Etymology
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lid (n.)

"movable or removable cover for a pot, etc.," mid-13c., from Old English hlid "covering, opening, gate," from Proto-Germanic *hlidan "a cover," literally "that which bends over" (source also of Old Norse hlið "gate, gap," Swedish lid "gate," Old French hlid, Middle Dutch lit, Dutch lid, Old High German hlit "lid, cover"), from PIE *klito-, from root *klei- "to lean."

Meaning "eyelid" is from early 13c. Slang sense of "hat, cap" is attested from 1896. As a measure of marijuana, one ounce, 1967, presumably the amount of dried weed that would fit in some commercial jar lid. Slang phrase put a lid on "clamp down on, silence, end" is from 1906; many figurative senses are from the image of a pot boiling over.

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choke (v.)

c. 1300, transitive, "to stop the breath by preventing air from entering the windpipe;" late 14c., "to make to suffocate, deprive of the power of drawing breath," of persons as well as swallowed objects; a shortening of acheken (c. 1200), from Old English aceocian "to choke, suffocate," probably from root of ceoke "jaw, cheek" (see cheek (n.)), with intensive a-.

Intransitive sense from c. 1400. Meaning "gasp for breath" is from early 15c. Figurative use from c. 1400, in early use often with reference to weeds stifling the growth of useful plants (a Biblical image). Meaning "to fail in the clutch" is attested by 1976, American English. Related: Choked; choking.

The North American choke-cherry (1785) supposedly was so called for its astringent qualities: compare choke-apple "crab-apple" (1610s); and choke-pear (1530s) "kind of pear with an astringent taste" (also with a figurative sense, defined by Johnson as "Any aspersion or sarcasm, by which another person is put to silence)." Choked up "overcome with emotion and unable to speak" is attested by 1896. The baseball batting sense is by 1907.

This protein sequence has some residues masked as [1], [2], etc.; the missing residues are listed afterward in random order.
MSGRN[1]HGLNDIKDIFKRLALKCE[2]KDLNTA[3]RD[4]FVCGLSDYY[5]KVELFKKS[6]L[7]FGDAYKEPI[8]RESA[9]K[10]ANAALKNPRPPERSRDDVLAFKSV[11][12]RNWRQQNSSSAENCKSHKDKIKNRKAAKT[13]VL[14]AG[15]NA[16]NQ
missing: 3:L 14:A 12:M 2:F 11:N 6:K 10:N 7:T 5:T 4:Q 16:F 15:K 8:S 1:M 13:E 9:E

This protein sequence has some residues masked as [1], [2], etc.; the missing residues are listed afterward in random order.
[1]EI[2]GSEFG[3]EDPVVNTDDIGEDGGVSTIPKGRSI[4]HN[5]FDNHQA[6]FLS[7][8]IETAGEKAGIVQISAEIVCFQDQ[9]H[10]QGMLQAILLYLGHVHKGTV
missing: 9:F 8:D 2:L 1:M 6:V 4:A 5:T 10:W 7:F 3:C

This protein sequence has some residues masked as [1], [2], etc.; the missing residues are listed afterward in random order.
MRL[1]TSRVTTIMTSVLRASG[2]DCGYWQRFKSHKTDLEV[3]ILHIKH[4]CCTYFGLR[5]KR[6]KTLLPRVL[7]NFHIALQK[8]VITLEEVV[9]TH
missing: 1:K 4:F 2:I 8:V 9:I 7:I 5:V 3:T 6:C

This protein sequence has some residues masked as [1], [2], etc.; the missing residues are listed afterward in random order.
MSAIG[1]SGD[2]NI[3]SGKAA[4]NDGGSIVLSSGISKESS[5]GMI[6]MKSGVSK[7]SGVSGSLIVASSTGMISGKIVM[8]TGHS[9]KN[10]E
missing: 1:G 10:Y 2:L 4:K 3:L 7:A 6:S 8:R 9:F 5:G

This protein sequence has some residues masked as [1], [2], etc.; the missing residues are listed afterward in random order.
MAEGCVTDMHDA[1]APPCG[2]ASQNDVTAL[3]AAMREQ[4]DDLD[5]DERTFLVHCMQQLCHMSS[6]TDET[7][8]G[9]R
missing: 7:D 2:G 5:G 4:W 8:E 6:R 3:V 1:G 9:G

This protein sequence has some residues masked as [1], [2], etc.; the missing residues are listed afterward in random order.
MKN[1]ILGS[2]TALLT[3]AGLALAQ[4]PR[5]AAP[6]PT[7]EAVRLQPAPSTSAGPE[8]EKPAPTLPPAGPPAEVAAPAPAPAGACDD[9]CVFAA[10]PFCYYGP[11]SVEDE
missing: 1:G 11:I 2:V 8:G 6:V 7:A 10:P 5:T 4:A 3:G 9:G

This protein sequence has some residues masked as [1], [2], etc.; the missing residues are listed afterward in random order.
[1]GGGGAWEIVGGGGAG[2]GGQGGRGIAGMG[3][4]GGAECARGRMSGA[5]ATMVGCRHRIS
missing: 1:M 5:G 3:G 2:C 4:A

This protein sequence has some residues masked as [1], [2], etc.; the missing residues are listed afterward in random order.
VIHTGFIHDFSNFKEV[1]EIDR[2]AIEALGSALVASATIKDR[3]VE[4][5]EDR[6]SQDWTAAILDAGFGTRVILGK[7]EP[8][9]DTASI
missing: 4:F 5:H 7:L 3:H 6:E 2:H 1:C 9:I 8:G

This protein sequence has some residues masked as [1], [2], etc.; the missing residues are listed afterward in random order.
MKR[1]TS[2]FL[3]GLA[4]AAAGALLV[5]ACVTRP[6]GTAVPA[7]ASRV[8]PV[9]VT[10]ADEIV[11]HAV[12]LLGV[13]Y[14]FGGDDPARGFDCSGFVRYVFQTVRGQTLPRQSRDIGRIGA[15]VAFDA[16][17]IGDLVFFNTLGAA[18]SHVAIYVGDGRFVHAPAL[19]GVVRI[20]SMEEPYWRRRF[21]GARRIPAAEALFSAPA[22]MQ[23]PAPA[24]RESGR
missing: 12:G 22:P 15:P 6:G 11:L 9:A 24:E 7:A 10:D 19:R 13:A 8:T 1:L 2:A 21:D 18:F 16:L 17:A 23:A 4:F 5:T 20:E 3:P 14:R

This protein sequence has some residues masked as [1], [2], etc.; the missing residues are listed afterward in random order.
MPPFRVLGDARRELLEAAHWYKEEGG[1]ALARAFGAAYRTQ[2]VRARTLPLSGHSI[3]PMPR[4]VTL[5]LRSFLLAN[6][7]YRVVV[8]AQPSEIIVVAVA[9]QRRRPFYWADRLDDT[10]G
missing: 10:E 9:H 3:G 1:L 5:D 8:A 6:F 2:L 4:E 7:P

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dumb (adj.)

Old English dumb, of persons, "mute, silent, refraining from speaking or unable to speak," from Proto-Germanic *dumbaz "dumb, dull," which is perhaps from PIE *dheubh- "confusion, stupefaction, dizziness," from root *dheu- (1) "dust, mist, vapor, smoke," also expressing related notions of "defective perception or wits." The -b has probably been silent since 13c. Related: Dumbly; dumber; dumbest. Of animals, "lacking in speech," hence "without intellect" (c. 1200).

The fork in meaning probably comes via the notion of  "not responding through ignorance or incomprehension." The Old English, Old Saxon (dumb), Gothic (dumbs), and Old Norse (dumbr) forms of the word meant only "mute, speechless;" in Old High German (thumb) it meant both this and "stupid," and in Modern German this latter became the only sense (the sense of "mute, speechless" being expressed by stumm). Meaning "foolish, ignorant" was occasional in Middle English, but the modern use in this sense (since 1823) seems to be from influence of German dumm, especially in Pennsylvania German.

dumb-cake ..., n. A cake made in silence on St Mark's Eve, with numerous ceremonies, by maids, to discover their future husbands. [Century Dictionary]

Applied to silent contrivances, hence dumb-waiter. Dumb ox "stupid man" is by 1756; dumb-bunny "stupid person" is college slang from 1922; dumb blonde "woman seen as incapable of comprehending anything complicated" is by 1936.

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rest (n.1)